By Lisa Johnston
New products on display at the American International Toy Fair, held in N
First there was OnStar, then satellite radio, and soon there will be ICO Global Communications' mobile TV service that delivers up to 15 channels to a moving vehicle without requiring a large antenna, said the company.
The TV service, expected to launch in 2010, also offers navigation and emergency services, and ICO is experimenting with delivering Internet to the car, the company said.
The full name for the service is ICO mobile interactive media service (MIM) and it is expected to carry a service fee of $15 to $25/month.
ICO launched one of the world's largest communications satellites in April, and begins testing its service in Raleigh, N.C., and Las Vegas next month, said a spokesman.
The company is working with Delphi to deliver both aftermarket and OEM equipment and expects to show a working prototype at International CES in January.
"We think there's a great demand out there for video … 26 percent of the time people are in the car, they are passengers, according to AAA," said a spokesman, explaining, "If people are in the car 16.5 hour a week, then 26 percent of that time they are a passenger. So, we're talking about video for the rear seat, and navigation and emergency assistance for the driver."
ICO CEO Tim Bryan said the company's trial in Raleigh will also include delivering Internet to the car. "Our goal is to test consumer demand," he said, noting that various broadband services will be tested, including mobile WiMAX.
ICO claimed its service offers several advantages over current technology. First, it will deliver true nationwide TV service covering the full 50 states, Puerto Rico and the Virgin Islands, without requiring a bulky antenna. The ICO antenna should resemble that of satellite radio, said the spokesman.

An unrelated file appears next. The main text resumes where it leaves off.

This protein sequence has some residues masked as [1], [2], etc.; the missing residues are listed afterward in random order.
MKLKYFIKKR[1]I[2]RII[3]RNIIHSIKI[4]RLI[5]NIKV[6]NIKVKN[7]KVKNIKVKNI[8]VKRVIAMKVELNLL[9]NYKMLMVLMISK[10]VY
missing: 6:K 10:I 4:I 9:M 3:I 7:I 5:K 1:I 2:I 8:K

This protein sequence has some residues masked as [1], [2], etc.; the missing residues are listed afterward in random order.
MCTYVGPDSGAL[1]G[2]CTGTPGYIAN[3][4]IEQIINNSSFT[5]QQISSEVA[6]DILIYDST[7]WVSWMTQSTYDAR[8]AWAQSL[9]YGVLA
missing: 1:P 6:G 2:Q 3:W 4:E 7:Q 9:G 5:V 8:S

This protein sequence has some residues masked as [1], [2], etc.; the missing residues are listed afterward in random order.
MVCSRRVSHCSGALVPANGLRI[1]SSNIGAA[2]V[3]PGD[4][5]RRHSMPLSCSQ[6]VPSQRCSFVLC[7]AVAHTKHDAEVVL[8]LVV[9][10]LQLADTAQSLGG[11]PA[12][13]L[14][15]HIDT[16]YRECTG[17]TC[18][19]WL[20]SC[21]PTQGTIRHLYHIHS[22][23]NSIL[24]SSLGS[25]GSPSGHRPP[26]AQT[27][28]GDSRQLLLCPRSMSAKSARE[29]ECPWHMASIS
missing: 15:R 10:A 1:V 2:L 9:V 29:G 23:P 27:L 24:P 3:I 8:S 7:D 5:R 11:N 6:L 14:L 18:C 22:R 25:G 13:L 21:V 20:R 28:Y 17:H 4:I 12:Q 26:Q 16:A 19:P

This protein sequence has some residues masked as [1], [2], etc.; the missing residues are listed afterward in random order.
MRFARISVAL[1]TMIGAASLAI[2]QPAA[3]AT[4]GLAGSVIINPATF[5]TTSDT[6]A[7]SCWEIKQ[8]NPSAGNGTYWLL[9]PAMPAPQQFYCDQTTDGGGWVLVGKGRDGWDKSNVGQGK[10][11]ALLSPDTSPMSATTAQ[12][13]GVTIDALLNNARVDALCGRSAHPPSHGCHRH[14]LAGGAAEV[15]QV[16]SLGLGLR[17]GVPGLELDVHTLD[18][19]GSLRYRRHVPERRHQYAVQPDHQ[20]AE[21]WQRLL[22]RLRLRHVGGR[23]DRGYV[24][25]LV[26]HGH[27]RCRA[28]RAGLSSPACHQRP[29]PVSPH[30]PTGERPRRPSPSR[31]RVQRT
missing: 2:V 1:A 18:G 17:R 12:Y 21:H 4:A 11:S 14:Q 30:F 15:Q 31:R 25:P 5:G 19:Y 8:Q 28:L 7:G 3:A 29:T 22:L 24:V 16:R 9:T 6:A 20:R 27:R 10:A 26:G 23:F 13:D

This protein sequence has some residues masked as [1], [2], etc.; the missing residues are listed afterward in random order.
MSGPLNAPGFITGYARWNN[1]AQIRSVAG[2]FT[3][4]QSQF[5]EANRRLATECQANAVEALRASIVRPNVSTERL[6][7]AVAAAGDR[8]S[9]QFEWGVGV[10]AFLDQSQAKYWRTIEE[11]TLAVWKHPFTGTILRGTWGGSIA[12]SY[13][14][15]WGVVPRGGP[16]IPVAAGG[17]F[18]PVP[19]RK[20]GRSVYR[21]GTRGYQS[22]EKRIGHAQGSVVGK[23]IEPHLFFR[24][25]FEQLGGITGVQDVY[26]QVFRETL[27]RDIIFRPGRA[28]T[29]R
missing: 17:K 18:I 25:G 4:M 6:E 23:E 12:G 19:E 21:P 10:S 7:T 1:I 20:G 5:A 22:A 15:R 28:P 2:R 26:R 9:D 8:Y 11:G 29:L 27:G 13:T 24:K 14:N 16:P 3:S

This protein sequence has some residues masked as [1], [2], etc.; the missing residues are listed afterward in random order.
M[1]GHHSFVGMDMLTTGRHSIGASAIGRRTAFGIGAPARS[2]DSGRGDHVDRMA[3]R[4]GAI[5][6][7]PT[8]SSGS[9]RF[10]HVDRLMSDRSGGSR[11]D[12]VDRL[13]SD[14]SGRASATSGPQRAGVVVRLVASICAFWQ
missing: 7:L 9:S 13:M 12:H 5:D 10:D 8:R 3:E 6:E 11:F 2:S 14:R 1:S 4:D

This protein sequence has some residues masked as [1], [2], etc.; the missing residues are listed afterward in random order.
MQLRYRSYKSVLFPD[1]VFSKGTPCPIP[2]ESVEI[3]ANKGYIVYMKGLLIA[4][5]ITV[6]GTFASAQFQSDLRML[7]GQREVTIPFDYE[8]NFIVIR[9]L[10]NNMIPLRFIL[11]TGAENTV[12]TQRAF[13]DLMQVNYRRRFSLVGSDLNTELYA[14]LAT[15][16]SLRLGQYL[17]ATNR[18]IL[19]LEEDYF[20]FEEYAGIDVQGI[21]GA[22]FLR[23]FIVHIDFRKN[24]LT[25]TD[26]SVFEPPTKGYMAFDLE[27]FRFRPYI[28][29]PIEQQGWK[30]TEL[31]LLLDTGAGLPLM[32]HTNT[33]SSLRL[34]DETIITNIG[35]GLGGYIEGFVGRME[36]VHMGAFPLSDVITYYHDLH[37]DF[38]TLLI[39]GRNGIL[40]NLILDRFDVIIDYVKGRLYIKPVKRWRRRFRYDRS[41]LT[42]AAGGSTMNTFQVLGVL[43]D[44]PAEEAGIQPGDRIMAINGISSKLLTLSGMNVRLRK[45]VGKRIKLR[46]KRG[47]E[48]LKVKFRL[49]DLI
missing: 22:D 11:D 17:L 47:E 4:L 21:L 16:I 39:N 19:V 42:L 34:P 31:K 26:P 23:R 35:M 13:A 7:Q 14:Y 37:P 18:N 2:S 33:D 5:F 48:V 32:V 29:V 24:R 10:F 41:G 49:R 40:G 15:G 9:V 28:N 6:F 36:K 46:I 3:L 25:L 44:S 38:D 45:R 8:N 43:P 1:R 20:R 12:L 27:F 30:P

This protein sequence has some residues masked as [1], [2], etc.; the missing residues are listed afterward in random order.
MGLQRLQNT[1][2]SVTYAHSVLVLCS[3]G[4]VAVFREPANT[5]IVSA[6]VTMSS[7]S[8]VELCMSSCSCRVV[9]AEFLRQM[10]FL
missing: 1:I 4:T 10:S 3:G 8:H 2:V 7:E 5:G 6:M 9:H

If the user has an existing in-car video monitor, the aftermarket hardware will consist of a black box, antenna and a remote-control module, he said, noting that hardware pricing has not yet been set.
Video is delivered over the Digital Video Broadcast-Satellite services to Handheld (DVB-SH) standard. The 10 to 15 channels include a standard mix of news, sports, children's and entertainment programs from NBC Universal, Discovery Networks and Turner Broadcasting Systems.
Navigation will include traffic alerts as well as turn-by-turn directions, point of interest information and social networking. ICO says it has the ability to deliver traffic "probe" reports (to collect road speed information from all its users, converting them to traffic "probes") but it does not plan to offer this service at the outset.
A third main feature of ICO MIM is roadside assistance where the user can press a button in an emergency to receive help. The service is not intended to replace cellular service, but it can provide alternative communication if cellular is not available, said the spokesman.
Although the system could be used on mobile phones, ICO is targeting the car market primarily, seeking to leverage the estimated 40 million video screens already in cars.
Other mobile video services are also being launched that could impact the car market, including Qualcomm's MediaFLO which is currently offered by mobile phone carriers. LG and Samsung are also supporting a new mobile digital TV transmission standard for North America that is expected to be approved in 2009. Kenwood showed a prototype car TV system at International CES in January using the new DTV system and plans to offer a commercial product in 2010.
ICO's chairman is Craig McCaw who built MsCaw Cellular Communications into a leading carrier before it was sold to AT&T in 1996.
This TWICE webinar, hosted by senior editor Alan Wolf, will take a look at what may be the hottest CE products at retail that will be sold during the all-important fourth quarter. Top technologies, market strategies and industry trends will be discussed with industry analysts and executives.